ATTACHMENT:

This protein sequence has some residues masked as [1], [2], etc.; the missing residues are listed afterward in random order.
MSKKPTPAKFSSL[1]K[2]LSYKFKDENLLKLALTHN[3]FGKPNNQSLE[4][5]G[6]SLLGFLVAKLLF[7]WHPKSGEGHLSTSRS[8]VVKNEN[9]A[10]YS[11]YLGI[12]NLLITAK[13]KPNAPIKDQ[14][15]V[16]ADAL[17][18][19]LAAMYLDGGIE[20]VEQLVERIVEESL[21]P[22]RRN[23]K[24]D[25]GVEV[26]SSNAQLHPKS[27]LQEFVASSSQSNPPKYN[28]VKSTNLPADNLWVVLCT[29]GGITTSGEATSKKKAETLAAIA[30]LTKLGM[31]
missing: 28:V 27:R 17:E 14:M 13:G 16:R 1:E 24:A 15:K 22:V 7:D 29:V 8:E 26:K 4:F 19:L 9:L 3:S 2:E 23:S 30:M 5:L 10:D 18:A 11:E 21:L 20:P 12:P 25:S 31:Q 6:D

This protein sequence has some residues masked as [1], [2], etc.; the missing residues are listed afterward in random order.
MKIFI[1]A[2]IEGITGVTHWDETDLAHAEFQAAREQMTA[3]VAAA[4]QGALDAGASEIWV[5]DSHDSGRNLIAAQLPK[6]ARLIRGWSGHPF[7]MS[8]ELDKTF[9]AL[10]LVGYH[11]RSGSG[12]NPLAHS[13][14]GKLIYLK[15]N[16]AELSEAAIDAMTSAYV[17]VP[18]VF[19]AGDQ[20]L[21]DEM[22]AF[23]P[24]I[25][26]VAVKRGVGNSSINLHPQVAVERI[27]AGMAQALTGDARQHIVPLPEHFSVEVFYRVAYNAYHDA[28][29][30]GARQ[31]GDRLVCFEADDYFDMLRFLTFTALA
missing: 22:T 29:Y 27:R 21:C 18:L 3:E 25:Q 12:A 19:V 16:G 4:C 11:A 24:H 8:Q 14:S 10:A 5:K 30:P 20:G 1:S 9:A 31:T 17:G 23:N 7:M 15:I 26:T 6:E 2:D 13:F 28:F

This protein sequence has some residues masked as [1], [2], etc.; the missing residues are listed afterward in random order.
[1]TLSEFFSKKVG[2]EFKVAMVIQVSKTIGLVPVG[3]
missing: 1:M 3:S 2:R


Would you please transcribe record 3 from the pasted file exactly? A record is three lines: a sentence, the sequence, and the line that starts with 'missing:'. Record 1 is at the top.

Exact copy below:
This protein sequence has some residues masked as [1], [2], etc.; the missing residues are listed afterward in random order.
[1]TLSEFFSKKVG[2]EFKVAMVIQVSKTIGLVPVG[3]
missing: 1:M 3:S 2:R